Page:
Is Peter the first pope?


"Catholics have always claimed that the apostle Peter was not only the first Roman bishop, but that he was also martyred in Rome. But Peter’s commission was to serve the lost tribes of Israel. In neither his nor Paul’s letters is there any indication that Peter was ever in Rome. Even if he was brought there for execution, the fact remains that he never served there. The false claim that Peter was the first pope is appropriately labeled, “Fiction, pure and simple”


Peter’s commission was to serve the lost tribes of Israel.

What does this mean, and where does it come from?


I am wondering why you state that this thread will be closed soon!:confused:


I do too. :confused: There is nothing wrong with you asking questions - this is, after all, a discussion forum. Doesn’t mean you are right, just means we are open to discussion and educating you of your error. :smiley:



Well, most people belied it until Martin Luther (Celestial Chewiness and Joy and Pancackes be Upon His Head) and his Reformation.



An argument from silence - a great fallacy commited by many protestants.

Even if he was brought there for execution, the fact remains that he never served there. The false claim that Peter was the first pope is appropriately labeled, “Fiction, pure and simple”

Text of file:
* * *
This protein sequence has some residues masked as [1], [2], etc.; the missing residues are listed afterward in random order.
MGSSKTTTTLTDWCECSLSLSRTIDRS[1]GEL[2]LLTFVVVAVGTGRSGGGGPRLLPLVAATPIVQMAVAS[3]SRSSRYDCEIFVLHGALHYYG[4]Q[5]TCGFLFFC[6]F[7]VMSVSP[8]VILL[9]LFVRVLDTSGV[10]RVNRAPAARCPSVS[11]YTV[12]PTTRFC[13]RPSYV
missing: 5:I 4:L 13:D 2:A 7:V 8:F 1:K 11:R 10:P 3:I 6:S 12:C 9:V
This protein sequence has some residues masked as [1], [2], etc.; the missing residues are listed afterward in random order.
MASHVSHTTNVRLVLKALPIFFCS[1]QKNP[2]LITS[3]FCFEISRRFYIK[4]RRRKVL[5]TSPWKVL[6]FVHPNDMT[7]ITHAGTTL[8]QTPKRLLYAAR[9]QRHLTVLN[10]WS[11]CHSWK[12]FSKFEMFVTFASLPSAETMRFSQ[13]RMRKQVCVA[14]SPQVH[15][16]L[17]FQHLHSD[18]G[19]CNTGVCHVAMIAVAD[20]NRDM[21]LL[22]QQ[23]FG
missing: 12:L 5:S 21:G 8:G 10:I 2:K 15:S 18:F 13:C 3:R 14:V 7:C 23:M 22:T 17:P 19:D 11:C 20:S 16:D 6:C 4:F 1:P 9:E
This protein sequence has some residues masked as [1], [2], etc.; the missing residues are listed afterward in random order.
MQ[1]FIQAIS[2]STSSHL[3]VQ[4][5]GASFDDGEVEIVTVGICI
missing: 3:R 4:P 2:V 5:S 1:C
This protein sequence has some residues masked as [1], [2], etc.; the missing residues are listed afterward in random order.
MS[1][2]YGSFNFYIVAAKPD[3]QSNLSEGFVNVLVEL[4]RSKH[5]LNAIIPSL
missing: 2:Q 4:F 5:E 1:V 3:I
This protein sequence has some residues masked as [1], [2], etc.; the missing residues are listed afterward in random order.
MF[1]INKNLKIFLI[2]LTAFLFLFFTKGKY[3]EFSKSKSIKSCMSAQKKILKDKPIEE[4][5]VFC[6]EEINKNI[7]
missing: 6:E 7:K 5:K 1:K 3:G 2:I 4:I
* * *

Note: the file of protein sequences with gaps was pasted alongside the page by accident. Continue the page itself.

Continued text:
If he indeed was not in Rome than explain this (this is just a selection):

Dionysius of Corinth
"You have also, by your very admonition, brought together the planting that was made by Peter and Paul at Rome and at Corinth; for both of them alike planted in our Corinth and taught us; and both alike, teaching similarly in Italy, suffered martyrdom at the same time" (Letter to Soter of Rome [inter A.D. 166 -174] recorded by Eusebius).

Matthew also issued among the Hebrews a written Gospel in their own language, while Peter and Paul were evangelizing in Rome and laying the foundation of the Church. After their departure, Mark, the disciple and interpreter of Peter, also handed down to us in writing what had been preached by Peter (Against Heresies 3:1:1 [A.D. 189]).

But since it would be too long to enumerate in such a volume as this the successions of all the Churches, we shall confound all those who, in whatever manner, whether through self-satisfaction or vainglory, or through blindness and wicked opinion, assemble other than where it is proper, by pointing out here the successions of the bishops of the greatest and most ancient Church known to all, founded and organized at Rome by the two most glorious Apostles, Peter and Paul, that Church which has the tradition and the faith which comes down to us after having been announced to men by the Apostles. For with this Church, because of its superior origin, all Churches must agree, that is, all the faithful in the whole world; and it is in her that the faithful everywhere have maintained the Apostolic tradition (Against Heresies 3:3:2 [A.D. 189]).